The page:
Luscious lavenderPosted on: 02 May 2019 by Gareth Hargreaves
Lavender is so evocative of summer; it's a plant with a beautiful scent and intensity of colour - and it is so easy to grow.
Like many herbs, lavender is native to Mediterranean countries and was introduced to the British Isles by the Romans (sometime before 4th century AD). Lavender has always been a popular plant medicinaly and cosmetically and is well adapted to chalky southern soils - but is hardy enough for most UK gardens.
You can use the flowers to make a fragranced bag or cushion to aid sleep or keep moths at bay, incorporate it into a shortbread recipe or Sunday's roast, but perhaps lavender is at its best in the garden, when planted where you will brush against it on a summer day and release its sweet scent. It will also attract bees and butterflies.
Plant lavender in the spring. It needs a sunny spot.
The soil must be well-drained, and neutral to alkaline rather than acidic, so clay soil is the least ideal, requiring lots of added grit and organic matter to make it work.
When you dig the hole fork the bottom to improve drainage. Water and drain the hole before planting and filling in - you may need to add grit. In containers use half and half gravel and multi purpose compost. Raise them during winter so they are not sitting in water, which will rot the roots.
Leave at least 16 to 18 inches between plants. They can be used for hedging. Choose smaller, less vigorous varieties for containers.
Water regularly during the first season. Once established, lavender does not need much water, in fact it is drought tolerant. Plants in pots will need watering however, but not much in winter. Soak and then allow to dry before watering again.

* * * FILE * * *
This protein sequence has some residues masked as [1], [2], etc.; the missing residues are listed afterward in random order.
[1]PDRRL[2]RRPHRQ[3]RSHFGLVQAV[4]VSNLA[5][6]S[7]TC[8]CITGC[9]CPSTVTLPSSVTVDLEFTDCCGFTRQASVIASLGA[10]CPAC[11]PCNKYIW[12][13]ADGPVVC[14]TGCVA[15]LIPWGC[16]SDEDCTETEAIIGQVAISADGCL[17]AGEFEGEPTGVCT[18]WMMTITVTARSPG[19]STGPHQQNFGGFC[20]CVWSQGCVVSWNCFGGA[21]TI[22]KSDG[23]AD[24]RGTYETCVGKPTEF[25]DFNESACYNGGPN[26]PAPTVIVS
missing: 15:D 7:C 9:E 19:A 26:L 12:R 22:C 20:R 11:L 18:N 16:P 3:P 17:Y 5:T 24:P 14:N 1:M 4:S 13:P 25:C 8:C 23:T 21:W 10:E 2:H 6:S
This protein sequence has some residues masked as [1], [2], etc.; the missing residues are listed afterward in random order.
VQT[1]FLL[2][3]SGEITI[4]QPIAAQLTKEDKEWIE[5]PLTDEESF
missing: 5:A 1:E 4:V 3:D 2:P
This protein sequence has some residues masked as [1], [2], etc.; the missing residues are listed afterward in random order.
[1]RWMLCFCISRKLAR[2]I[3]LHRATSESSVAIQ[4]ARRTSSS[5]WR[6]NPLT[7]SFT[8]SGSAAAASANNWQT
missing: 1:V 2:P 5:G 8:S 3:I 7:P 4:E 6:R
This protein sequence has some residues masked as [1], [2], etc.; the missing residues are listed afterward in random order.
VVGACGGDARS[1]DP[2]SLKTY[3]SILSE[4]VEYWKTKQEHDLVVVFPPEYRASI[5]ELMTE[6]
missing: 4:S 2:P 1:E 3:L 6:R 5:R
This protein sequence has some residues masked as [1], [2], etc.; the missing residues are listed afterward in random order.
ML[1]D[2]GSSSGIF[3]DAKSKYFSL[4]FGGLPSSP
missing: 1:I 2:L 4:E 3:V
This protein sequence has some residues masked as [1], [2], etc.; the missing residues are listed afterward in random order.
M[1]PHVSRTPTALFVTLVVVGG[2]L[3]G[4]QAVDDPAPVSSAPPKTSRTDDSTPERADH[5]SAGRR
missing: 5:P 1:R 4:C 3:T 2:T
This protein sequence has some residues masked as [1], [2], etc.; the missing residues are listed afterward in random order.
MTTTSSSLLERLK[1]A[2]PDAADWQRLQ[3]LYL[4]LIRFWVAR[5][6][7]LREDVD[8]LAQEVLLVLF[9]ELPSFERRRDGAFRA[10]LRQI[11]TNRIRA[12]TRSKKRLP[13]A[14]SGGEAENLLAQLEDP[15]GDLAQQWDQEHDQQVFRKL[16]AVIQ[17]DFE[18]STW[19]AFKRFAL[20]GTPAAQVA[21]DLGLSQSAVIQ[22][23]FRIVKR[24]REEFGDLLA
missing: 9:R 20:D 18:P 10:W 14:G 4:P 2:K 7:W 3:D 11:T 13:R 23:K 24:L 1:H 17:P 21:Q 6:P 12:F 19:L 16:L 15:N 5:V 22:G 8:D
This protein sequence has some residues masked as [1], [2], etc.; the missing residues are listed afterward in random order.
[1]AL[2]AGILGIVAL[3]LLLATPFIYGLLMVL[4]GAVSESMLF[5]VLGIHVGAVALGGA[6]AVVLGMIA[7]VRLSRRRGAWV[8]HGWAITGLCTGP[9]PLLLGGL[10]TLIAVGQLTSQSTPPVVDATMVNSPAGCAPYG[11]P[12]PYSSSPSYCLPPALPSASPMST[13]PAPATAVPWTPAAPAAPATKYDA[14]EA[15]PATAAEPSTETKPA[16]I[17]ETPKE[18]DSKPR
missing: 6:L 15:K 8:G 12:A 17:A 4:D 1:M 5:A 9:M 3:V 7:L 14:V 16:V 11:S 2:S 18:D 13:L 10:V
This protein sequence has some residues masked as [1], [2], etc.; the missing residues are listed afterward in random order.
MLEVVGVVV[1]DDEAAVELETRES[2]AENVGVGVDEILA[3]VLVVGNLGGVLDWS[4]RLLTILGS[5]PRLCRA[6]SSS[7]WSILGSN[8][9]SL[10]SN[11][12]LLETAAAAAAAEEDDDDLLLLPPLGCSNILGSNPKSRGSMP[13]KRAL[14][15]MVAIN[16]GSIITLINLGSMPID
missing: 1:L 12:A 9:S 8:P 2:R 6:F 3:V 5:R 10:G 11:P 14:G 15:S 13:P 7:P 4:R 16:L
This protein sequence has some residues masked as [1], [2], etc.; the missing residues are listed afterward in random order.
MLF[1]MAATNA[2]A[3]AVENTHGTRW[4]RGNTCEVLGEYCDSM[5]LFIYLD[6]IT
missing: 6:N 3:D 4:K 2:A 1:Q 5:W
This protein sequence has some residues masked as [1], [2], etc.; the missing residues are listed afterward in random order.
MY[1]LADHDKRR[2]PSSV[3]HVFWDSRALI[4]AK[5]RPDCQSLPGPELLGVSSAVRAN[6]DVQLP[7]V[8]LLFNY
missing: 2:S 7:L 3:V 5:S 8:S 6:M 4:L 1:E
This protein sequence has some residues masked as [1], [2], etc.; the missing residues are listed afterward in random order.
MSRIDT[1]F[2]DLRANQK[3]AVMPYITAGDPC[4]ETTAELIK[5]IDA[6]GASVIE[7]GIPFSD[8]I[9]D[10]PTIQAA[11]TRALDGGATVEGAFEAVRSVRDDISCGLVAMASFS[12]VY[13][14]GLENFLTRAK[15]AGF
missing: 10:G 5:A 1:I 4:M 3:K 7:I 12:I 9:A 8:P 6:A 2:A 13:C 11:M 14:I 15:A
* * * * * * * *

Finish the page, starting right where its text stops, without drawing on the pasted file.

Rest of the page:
Lavender does not need much feeding - for the occasional feed choose a fertiliser high in potash for more flowers, not nitrogen or manure which will cause weak growth.
Dead-head the plants through summer. To ensure the bush grows dense instead of woody and produces more flowers next summer, prune hardy lavenders hard after they have flowered, cutting above the new green shoots. Tender lavenders flower throughout the year so need dead-heading frequently with hard pruning occasionally.
Hardy lavenders including 'English' angustifolia, lavandin intermedia or 'French' stoechas can stand temperatures down to -15°C. They can live over 20 years, although it's difficult to keep stoechas healthy this long, while tender varieties last no more than 5 years. They require temperatures of no less than 5°C, so need protection in winter - try growing in a container, or your conservatory.
To use the herb, dry the flower heads at the end of the summer. Harvest them just before they bloom fully and hang the bunches upside down somewhere dry and dark.
You can also experiment by collecting the seeds from lavender - but not the sterile hybrid lavandin - to grow. Garden centres and so on sell seed in packets for a more predictable result. If you just want more of the same plants it's easy to take cuttings - snip off a 2 inch green shoot, strip off the lower leaves and plant into sandy soil, keeping it moist and in a warm place.
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